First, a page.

The militant miners were members of the AMCU (African Miners and Construction Union) a breakaway union that split from NUM (National Union of Miners) when its founding leader was disciplined by the NUM for leading a 2 week mine occupation for his reinstatement by the company. As the NUM has become more bureaucratised and oriented towards the better paid workers the AMCU has grown to represent the poorest and most militant workers.

    • Linda says:

      It is not possible for the whole of ANC/SACP to have instructed police to shoot to kill. Certain individuals may have done that so they should be dealt with individually.

  4. Mjongile says:

    I have never condoned any type of killing no matter what reasons you may have. Celebrating the death of another human being is a reflection of cannibalism from us. Section 49 of the constitution guarantees the right to life. To top it all we have the judicial system which would have guaranteed that if the miners were at wrong for asking for a raise in their salary were going to be subjected to. People like Piere De Vos (on blog) will argue the legal side of the issue but mine is to only unpack the political motives that the Lonmin Company (Cyril Ramaphosa’s company), NUM, ANC, and SAPS had to kill the miners.

    People don’t want to acknowledge that the COSATU affiliated unions always try by all means to discredit any other unions that oppose them. It is clear that NUM is slowly losing credibility amongst workers hence they decided to collaborate with Lonmin employers (whom by accident happened to have a 51 % share held by ANC’s Cyril Ramaphosa).

    The war in the mining is more political than we think it is. Those 10 people that died could have been avoided had the Ramaphosa’s listened to the workers’ demands. Instead they responded by murdering an extra 34 and wounding more than 70 others to balance the scales. Isn’t that ridiculous? I am not saying that the blood of the police had to be shed, as most of you think that shedding the workers’ blood was the solution. The type of violence that the hungry, and the powerless are forced to wage against each other is caused by the lack of leadership from the unions. We have the Uncle Tom type of attitude that NUM has been flaunting through as long as I can remember and lately more vigilant unions are flourishing and they represent the core issues that workers have. Yes does not justify the killing of security forces, had the workers. To me the workers deserve to be listened to even if the agreement is not reached, you cannot just take away the people’s right to strike and expect them to fold arms, worse of all you cannot think forcing people to go to work or else you expel them solves the issue. The issue in South Africa is more about the imbalance in the distribution of wealth, with the rich getting richer while the poor remain poorer.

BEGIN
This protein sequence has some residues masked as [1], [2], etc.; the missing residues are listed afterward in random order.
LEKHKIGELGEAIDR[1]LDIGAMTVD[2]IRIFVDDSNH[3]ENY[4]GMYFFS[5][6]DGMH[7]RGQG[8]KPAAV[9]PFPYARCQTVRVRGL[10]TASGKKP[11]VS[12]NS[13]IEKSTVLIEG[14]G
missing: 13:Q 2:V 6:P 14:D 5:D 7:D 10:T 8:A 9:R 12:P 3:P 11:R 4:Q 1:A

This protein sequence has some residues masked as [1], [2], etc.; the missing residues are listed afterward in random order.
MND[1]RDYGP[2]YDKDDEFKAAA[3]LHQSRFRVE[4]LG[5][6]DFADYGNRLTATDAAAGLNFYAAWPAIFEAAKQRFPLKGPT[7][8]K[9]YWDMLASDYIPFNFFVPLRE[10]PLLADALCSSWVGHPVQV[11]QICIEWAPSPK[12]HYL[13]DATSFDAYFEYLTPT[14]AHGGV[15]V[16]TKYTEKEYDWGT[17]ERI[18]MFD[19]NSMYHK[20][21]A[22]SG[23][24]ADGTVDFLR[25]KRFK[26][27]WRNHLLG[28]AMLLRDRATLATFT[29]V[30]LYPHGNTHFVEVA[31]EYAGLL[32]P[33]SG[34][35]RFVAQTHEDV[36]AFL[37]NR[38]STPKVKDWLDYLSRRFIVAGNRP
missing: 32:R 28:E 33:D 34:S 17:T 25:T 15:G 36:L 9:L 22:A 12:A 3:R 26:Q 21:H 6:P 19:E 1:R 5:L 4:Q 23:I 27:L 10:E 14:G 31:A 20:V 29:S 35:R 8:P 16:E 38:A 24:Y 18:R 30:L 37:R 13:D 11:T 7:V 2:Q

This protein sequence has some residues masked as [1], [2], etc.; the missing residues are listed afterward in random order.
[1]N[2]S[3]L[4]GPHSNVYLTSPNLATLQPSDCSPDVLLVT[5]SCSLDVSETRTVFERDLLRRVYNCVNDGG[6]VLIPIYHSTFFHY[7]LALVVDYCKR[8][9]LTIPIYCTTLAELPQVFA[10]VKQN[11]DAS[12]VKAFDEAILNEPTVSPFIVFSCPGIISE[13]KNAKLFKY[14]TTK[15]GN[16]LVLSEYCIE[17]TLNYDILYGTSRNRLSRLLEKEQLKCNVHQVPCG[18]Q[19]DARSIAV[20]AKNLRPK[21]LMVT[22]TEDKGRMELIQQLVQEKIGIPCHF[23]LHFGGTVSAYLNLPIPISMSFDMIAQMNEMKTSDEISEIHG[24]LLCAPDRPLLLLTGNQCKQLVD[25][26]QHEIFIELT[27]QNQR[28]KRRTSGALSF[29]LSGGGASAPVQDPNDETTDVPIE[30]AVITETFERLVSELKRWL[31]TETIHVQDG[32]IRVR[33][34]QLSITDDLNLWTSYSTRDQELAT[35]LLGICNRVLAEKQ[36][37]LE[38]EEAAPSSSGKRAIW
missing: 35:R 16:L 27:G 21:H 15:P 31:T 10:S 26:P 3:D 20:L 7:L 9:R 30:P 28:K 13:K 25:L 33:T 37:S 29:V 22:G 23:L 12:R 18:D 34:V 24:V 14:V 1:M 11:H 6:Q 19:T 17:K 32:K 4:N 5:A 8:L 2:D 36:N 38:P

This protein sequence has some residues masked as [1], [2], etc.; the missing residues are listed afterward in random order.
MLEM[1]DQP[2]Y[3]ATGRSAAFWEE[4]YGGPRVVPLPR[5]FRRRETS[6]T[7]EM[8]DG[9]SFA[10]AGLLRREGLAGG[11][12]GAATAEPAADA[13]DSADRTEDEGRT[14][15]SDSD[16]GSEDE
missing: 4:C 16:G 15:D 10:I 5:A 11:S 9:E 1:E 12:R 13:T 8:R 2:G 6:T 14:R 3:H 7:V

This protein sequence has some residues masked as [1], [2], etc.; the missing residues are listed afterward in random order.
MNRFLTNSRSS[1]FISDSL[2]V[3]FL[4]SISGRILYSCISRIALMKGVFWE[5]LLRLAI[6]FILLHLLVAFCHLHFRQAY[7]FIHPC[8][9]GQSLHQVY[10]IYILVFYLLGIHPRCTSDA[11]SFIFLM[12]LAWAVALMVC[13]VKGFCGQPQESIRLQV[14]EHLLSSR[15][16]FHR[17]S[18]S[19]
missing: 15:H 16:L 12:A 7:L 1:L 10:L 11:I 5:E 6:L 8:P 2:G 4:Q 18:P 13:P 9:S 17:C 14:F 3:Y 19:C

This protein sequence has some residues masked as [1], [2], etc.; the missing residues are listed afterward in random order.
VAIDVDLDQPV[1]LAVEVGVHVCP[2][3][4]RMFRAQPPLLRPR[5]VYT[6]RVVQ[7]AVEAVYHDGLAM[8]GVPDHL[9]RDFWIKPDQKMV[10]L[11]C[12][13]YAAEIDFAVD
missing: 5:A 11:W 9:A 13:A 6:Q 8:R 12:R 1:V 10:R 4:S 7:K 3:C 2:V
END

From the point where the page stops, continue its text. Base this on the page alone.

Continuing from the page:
After some enormous pressure from the international governments your government is finally declaring this week as a week of mourning. The flags are currently flying at half-mast in all South African embassies, but what will surprise them is that solidarity marches are organised around the world to condemn the manner in which the ANC government treats its people. But we all know that, it is not enough to fly flags at half mast, pay 2 million towards people’s funerals. All the people want is an increase in their salaries so that they can support their families.

    Another thing that came out of the issue was the election of the Presidential commission of inquiry which in a way was a slap in the face of the protesters. A presidential commission will not be as effective as a judicial commission.

  5. Dude says:

    Mines should be nationalized! Ramaphosa bought a Buffalo for R18 million but he pays his employees peanuts!